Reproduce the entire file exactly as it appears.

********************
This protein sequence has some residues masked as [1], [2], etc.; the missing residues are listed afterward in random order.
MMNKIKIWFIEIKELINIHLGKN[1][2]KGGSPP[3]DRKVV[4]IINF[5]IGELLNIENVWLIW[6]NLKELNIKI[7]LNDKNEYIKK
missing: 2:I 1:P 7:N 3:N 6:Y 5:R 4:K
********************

This protein sequence has some residues masked as [1], [2], etc.; the missing residues are listed afterward in random order.
MMNKIKIWFIEIKELINIHLGKN[1][2]KGGSPP[3]DRKVV[4]IINF[5]IGELLNIENVWLIW[6]NLKELNIKI[7]LNDKNEYIKK
missing: 2:I 1:P 7:N 3:N 6:Y 5:R 4:K